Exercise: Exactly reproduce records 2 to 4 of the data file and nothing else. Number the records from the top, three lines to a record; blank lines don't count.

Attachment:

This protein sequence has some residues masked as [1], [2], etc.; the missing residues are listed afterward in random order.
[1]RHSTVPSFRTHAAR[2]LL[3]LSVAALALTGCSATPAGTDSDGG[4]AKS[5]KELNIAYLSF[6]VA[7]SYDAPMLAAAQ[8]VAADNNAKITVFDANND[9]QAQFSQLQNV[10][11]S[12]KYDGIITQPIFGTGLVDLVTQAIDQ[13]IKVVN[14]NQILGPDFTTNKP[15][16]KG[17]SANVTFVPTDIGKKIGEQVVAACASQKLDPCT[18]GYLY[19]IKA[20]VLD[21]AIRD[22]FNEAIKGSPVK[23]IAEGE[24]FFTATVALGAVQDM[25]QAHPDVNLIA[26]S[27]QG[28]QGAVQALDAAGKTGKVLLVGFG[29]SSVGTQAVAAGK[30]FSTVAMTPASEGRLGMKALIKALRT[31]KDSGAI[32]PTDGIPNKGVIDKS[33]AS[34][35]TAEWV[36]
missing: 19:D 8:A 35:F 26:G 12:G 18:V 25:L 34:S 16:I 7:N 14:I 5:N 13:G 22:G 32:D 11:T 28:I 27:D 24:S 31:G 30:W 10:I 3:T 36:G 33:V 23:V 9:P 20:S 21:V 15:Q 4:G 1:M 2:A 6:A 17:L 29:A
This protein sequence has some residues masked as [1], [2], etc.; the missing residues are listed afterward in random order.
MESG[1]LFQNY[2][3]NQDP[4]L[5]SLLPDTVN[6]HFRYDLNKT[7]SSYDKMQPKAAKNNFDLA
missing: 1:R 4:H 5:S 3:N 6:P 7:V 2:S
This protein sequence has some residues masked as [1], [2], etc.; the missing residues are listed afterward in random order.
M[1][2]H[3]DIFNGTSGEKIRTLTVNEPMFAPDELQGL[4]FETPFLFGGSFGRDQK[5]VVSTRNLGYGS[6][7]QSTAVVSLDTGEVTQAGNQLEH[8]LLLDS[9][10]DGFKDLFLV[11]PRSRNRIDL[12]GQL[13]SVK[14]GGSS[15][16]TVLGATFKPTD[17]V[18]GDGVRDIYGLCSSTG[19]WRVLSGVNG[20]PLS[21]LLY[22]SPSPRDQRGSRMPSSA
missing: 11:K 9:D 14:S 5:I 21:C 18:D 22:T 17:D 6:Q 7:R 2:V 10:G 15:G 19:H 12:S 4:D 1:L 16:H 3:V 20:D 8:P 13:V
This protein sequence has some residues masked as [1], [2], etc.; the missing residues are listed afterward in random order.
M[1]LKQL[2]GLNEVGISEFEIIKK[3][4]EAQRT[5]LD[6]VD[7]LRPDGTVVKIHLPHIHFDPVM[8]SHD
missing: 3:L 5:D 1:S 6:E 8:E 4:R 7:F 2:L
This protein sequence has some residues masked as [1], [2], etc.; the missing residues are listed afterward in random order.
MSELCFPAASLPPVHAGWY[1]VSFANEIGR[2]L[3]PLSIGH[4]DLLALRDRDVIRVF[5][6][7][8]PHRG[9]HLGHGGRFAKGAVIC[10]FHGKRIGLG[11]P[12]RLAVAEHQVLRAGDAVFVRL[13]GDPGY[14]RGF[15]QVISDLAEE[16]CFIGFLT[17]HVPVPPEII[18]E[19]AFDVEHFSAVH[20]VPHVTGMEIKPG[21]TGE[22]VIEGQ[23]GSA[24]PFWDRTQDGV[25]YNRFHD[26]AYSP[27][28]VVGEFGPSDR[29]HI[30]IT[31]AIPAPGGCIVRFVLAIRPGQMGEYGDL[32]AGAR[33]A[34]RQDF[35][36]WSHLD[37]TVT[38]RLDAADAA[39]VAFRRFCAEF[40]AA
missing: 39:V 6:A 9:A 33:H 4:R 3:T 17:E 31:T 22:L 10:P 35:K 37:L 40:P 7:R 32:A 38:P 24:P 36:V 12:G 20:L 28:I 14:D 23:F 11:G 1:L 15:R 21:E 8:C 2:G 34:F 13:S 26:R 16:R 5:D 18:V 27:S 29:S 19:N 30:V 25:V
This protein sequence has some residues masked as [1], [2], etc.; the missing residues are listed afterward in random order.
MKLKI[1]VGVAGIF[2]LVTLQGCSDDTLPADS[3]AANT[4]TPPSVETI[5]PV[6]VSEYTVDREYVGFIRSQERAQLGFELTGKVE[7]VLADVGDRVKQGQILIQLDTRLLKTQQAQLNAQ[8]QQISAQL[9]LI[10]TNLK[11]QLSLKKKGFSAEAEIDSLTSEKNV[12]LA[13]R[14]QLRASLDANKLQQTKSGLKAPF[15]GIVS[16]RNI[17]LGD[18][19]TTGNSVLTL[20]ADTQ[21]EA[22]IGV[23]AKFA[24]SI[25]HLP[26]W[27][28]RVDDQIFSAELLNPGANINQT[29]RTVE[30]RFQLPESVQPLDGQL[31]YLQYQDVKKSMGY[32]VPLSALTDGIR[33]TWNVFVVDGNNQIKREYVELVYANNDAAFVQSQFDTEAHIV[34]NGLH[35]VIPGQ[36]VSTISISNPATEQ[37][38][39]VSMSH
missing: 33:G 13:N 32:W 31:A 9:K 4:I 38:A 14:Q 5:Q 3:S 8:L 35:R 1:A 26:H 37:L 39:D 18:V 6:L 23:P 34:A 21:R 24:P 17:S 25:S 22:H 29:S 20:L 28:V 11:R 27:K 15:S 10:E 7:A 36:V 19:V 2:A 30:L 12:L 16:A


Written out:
This protein sequence has some residues masked as [1], [2], etc.; the missing residues are listed afterward in random order.
MESG[1]LFQNY[2][3]NQDP[4]L[5]SLLPDTVN[6]HFRYDLNKT[7]SSYDKMQPKAAKNNFDLA
missing: 1:R 4:H 5:S 3:N 6:P 7:V 2:S
This protein sequence has some residues masked as [1], [2], etc.; the missing residues are listed afterward in random order.
M[1][2]H[3]DIFNGTSGEKIRTLTVNEPMFAPDELQGL[4]FETPFLFGGSFGRDQK[5]VVSTRNLGYGS[6][7]QSTAVVSLDTGEVTQAGNQLEH[8]LLLDS[9][10]DGFKDLFLV[11]PRSRNRIDL[12]GQL[13]SVK[14]GGSS[15][16]TVLGATFKPTD[17]V[18]GDGVRDIYGLCSSTG[19]WRVLSGVNG[20]PLS[21]LLY[22]SPSPRDQRGSRMPSSA
missing: 11:K 9:D 14:S 5:I 21:C 18:D 22:T 17:D 6:Q 7:R 2:V 10:G 15:G 19:H 12:S 4:D 1:L 16:H 3:V 20:D 8:P 13:V
This protein sequence has some residues masked as [1], [2], etc.; the missing residues are listed afterward in random order.
M[1]LKQL[2]GLNEVGISEFEIIKK[3][4]EAQRT[5]LD[6]VD[7]LRPDGTVVKIHLPHIHFDPVM[8]SHD
missing: 3:L 5:D 1:S 6:E 8:E 4:R 7:F 2:L